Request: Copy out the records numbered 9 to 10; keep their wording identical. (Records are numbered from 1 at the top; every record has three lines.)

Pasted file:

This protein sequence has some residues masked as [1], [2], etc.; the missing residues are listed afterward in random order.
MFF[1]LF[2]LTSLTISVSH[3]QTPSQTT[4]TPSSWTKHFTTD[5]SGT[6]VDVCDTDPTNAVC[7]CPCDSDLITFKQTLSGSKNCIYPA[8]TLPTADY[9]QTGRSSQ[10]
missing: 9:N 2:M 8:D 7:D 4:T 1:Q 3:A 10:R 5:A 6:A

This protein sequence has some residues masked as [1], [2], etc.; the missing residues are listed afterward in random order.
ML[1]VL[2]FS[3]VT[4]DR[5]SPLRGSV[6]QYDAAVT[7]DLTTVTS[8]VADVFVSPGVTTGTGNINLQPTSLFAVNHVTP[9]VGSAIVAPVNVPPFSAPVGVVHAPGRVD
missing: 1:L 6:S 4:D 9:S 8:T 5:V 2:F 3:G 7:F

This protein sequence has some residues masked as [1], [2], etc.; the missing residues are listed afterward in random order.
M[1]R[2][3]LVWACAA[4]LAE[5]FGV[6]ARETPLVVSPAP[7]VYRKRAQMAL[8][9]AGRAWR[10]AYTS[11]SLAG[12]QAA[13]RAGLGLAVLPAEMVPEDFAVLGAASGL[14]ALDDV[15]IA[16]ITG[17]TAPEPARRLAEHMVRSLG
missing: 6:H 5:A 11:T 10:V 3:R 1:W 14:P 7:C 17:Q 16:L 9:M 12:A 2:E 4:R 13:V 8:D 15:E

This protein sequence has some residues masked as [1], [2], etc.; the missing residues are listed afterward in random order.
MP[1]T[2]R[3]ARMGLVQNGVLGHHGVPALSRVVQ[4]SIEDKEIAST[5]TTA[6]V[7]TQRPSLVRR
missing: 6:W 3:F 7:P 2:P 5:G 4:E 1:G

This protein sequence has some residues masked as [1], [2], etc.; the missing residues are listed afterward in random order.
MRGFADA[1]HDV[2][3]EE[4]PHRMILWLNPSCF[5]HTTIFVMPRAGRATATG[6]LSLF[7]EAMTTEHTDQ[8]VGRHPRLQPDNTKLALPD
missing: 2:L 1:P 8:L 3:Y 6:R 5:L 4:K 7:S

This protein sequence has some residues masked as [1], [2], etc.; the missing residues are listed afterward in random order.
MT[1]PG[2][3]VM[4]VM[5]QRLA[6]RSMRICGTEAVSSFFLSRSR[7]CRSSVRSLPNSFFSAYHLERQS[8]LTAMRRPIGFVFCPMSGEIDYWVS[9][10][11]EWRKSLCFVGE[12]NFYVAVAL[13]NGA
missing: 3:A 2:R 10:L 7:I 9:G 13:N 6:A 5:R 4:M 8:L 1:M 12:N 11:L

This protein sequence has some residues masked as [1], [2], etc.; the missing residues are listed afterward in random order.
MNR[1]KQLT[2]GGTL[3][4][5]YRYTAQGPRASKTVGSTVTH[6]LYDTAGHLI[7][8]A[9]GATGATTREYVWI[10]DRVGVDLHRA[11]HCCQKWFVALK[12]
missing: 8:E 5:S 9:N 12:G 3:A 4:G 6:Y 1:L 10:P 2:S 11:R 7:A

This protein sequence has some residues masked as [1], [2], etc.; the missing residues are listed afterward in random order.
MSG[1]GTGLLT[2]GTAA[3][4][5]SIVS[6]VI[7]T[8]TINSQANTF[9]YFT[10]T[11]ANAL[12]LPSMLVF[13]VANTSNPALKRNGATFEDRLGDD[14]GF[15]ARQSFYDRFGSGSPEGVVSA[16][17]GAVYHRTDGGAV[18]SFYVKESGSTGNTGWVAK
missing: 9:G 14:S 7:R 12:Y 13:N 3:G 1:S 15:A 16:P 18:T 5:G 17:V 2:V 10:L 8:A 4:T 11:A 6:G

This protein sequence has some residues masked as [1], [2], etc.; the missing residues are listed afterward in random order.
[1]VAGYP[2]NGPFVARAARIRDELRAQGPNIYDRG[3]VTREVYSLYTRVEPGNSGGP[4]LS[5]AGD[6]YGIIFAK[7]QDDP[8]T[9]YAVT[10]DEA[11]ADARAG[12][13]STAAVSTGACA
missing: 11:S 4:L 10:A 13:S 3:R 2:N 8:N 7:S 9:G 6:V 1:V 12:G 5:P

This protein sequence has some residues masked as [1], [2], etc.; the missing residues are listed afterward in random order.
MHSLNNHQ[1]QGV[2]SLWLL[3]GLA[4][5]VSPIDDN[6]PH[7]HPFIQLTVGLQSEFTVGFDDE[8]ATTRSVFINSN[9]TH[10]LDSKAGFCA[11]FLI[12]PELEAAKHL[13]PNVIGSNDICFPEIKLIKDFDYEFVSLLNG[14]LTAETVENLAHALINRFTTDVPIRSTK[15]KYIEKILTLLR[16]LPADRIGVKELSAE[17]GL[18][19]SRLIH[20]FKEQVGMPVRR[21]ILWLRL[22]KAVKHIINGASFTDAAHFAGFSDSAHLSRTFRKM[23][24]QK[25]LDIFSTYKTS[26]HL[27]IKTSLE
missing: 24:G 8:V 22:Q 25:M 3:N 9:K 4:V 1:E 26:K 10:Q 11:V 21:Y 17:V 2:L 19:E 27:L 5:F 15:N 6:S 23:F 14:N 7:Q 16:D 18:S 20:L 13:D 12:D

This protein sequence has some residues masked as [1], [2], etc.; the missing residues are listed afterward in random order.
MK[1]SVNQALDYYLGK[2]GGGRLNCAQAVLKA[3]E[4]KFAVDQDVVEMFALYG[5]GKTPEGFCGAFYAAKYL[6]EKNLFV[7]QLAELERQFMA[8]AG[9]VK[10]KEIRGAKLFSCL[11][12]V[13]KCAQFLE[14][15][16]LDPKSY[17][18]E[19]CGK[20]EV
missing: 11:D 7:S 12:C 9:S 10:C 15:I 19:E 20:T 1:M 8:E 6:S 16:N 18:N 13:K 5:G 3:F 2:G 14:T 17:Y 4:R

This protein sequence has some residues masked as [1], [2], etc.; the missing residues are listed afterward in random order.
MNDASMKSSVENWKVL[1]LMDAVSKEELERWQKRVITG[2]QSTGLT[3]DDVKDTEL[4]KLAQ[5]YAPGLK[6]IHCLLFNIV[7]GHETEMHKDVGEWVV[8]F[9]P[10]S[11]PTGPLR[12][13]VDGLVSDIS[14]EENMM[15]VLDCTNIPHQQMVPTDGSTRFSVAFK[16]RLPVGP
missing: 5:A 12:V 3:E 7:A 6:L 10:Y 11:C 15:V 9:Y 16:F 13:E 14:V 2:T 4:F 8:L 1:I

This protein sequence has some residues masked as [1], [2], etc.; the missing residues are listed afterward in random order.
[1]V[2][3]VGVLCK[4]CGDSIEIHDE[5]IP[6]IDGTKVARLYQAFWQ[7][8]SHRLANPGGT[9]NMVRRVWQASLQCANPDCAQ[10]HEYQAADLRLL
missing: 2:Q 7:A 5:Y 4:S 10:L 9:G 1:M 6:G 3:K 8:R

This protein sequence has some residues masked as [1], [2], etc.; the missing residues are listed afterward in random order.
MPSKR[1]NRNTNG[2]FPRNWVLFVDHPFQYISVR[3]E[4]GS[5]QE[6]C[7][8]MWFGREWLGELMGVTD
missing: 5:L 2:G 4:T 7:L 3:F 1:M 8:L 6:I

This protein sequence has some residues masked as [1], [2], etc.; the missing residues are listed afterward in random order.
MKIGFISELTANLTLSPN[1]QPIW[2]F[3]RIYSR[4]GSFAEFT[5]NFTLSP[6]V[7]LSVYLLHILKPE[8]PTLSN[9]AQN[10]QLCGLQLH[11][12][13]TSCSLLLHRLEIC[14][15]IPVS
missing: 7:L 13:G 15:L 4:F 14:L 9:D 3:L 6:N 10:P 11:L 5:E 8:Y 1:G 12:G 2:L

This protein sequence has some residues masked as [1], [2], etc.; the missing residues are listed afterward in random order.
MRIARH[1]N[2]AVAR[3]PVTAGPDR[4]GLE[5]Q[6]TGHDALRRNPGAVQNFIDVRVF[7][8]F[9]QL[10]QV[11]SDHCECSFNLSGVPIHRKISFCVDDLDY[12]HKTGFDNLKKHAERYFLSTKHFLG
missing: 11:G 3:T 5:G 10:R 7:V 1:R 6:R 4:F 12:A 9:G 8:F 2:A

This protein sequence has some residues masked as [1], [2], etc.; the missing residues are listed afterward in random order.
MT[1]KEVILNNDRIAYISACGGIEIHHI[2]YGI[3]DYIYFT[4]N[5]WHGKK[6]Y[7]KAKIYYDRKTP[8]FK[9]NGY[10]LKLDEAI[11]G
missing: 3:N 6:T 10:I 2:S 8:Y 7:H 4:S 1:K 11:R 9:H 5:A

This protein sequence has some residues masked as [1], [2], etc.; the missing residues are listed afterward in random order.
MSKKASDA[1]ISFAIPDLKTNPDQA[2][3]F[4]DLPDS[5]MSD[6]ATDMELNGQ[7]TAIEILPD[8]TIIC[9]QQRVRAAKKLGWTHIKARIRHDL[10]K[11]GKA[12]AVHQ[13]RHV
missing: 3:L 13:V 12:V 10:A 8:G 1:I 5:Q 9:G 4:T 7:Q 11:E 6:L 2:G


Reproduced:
This protein sequence has some residues masked as [1], [2], etc.; the missing residues are listed afterward in random order.
[1]VAGYP[2]NGPFVARAARIRDELRAQGPNIYDRG[3]VTREVYSLYTRVEPGNSGGP[4]LS[5]AGD[6]YGIIFAK[7]QDDP[8]T[9]YAVT[10]DEA[11]ADARAG[12][13]STAAVSTGACA
missing: 11:S 4:L 10:A 13:S 3:R 2:N 8:N 7:S 9:G 6:V 1:V 12:G 5:P

This protein sequence has some residues masked as [1], [2], etc.; the missing residues are listed afterward in random order.
MHSLNNHQ[1]QGV[2]SLWLL[3]GLA[4][5]VSPIDDN[6]PH[7]HPFIQLTVGLQSEFTVGFDDE[8]ATTRSVFINSN[9]TH[10]LDSKAGFCA[11]FLI[12]PELEAAKHL[13]PNVIGSNDICFPEIKLIKDFDYEFVSLLNG[14]LTAETVENLAHALINRFTTDVPIRSTK[15]KYIEKILTLLR[16]LPADRIGVKELSAE[17]GL[18][19]SRLIH[20]FKEQVGMPVRR[21]ILWLRL[22]KAVKHIINGASFTDAAHFAGFSDSAHLSRTFRKM[23][24]QK[25]LDIFSTYKTS[26]HL[27]IKTSLE
missing: 24:G 8:V 22:Q 25:M 3:N 9:K 4:V 1:E 26:K 10:Q 11:V 21:Y 17:V 2:L 19:E 27:L 5:F 15:N 6:S 23:F 14:N 7:Q 16:D 18:S 20:L 13:D 12:D